I’ve been busy working on other projects over the last few months, and have asked a few former colleagues to help out with the blog. Here’s a great piece by Brandon Lingle.
“War is hell, but that’s not the half of it, because war is also mystery and terror and adventure and courage and discovery and holiness and pity and despair and longing and love. War is nasty; war is fun. War is thrilling; war is drudgery. War makes you a man; war makes you dead.” – Tim O’Brien, The Things They Carried
Cast and crew from National Geographic’s documentary series, Inside Combat Rescue, led a screening and panel discussion at the U.S. Air Force Academy in Colorado Springs, Colo. on Feb. 1 for more than 700 cadets and faculty.
The panel included Jared McGilliard, Inside Combat Rescue series producer and three Airmen who appear in the series: Staff Sgt. Brett Taylor, Pararescueman; Capt. Seth Davis, Combat Rescue Officer; and Maj. Devin Ryan, HH-60G helicopter pilot.
The sneak peak and dialogue offered a unique way to share the stark realities of Afghanistan to Air Force Academy cadets—future officers—who want and need to hear about war. The engagement came the day after rescuers found Maj. Lucas Gruenther’s body in the Adriatic Sea following a several day search. Gruenther, an ’03 Academy graduate, perished when his F-16 went down on a training sortie. The panelists were largely unaware, but some cadets spoke quietly about the lost pilot, and mulled his story’s warnings, as they filed into the auditorium.
While the Academy is much like any college around the country, reminders of war echo throughout the grounds. The campus teems with statues, quotes, and images that honor bravery and sacrifice. But tidy memorials and historical vignettes do little to put a human face on war, and these abstractions can drown out the grim realities. Inside Combat Rescue strips away the politics, rhetoric, and posturing to provide a personal view of the conflict. The show’s unflinching look at war imparted an important first-person perspective for these young Airmen… some of whom will deploy to Afghanistan before the year’s end.
In an auditorium two-hundred yards from the Academy’s dark granite War Memorial listing graduates killed in combat, the standing-room only crowd asked varied questions ranging from embed logistics and filming techniques to details of pararescue training and deployed life. But, the panelists especially grappled with one cadet’s question: “Does this series romanticize war?”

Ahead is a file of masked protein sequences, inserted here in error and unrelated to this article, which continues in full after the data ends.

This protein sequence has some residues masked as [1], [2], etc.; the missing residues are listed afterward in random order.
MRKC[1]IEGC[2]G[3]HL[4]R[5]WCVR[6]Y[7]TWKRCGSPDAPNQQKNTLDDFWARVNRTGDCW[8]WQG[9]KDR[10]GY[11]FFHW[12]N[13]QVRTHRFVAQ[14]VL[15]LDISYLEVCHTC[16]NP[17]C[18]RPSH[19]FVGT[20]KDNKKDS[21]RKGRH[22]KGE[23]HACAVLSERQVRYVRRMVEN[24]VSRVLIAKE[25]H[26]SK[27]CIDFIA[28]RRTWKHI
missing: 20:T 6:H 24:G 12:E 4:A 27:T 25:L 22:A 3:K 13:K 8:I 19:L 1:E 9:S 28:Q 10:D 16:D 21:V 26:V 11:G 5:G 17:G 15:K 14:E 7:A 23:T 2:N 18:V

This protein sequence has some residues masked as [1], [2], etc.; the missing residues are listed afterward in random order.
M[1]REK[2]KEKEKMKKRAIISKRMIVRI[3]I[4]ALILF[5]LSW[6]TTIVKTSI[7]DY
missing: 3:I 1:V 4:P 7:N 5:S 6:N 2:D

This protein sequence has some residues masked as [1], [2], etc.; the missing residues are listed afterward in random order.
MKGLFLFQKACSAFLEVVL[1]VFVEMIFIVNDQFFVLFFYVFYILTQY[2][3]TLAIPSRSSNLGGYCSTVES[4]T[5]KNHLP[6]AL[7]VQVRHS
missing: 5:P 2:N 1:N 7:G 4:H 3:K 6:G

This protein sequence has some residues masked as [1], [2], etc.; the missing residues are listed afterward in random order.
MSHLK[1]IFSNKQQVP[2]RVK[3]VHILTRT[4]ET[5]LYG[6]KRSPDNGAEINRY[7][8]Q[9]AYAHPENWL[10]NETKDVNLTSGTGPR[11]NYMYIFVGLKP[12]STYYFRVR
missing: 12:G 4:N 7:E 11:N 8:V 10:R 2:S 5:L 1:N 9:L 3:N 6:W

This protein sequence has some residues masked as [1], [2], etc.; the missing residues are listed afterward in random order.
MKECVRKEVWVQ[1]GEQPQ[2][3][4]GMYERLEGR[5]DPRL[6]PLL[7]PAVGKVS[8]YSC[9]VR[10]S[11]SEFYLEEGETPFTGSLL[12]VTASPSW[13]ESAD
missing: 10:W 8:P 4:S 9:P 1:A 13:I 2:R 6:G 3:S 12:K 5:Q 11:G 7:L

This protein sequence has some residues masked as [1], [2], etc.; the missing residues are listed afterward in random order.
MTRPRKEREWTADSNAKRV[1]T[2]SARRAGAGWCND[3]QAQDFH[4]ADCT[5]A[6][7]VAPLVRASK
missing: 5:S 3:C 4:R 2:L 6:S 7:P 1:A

On a certain level, any depiction of war romanticizes this sad phenomenon of our species. McGilliard acknowledged that he battled this reality throughout filming and post-production. He came to the conclusion that one way to guard against war’s glorification is to honestly portray the real costs.
“This series brings to light not only the true, unblinking, and brutal consequences of war, but the humanity of it as well. It’s a perspective that should be shown, discussed, and honored,” he said. “We stayed very true to the story of the rescuer’s mission and the realities of this war. If anyone should be honored, the Airmen in this show should be. No group of people, and no other mission, is more deserving of the spotlight.”
Major Ryan said, “I have no problem that combat rescue and personnel recovery gets romanticized. We’re not killing, we’re saving lives.”
“Our biggest goal was to make something that the people involved could look back on and be proud of,” said McGilliard. “I hope it creates conversations about this war. The media has shied away from telling the story of this war. The outcome of this is that the sacrifices many of our servicemen and women have made there, whether in death or in brutal injuries like amputations, have been too easily forgotten. I hope this show not only sheds light and introduces the public to the rescuers, but also the stories of the heroes who have paid a larger price in this war. History is told in stories. I fear that without these stories, this war and the people who have been affected the most may be forgotten. Hopefully this series can play a role in never forgetting.”
While the Academy audience has some understanding of the costs of war, an overwhelming majority of Americans likely do not. Inside Combat Rescue may help narrow the gap in understanding between the 99 percent of Americans who have no connections with the military during these wars and the 1 percent who do, and the even smaller percentage who have been involved in combat.
Author Donald Anderson writes in When War Becomes Personal, “If it seems to fall to the historian to make distinctions among wars, each war’s larger means and ends, the trajectory for the artist, regardless of culture or time, seems to fall towards an individual’s disillusionment, the means and ends of war played out in the personal. For the individual soldier, the sweeping facts of history are accurately written not in the omniscient, third-person plural, but in the singular first.”
With Inside Combat Rescue, we’re lucky to see some first-person perspectives of America’s longest war.
Brandon Lingle served in Iraq and Afghanistan as a public affairs officer. His nonfiction was noted in “The Best American Essays 2010,” and he is an editor of War, Literature & the Arts, published by the United States Air Force Academy. He is an active-duty Air Force major stationed at Langley Air Force Base in Virginia. The views expressed here are those of the author and do not reflect the official policy or position of the Department of the Air Force, Department of Defense or United States government.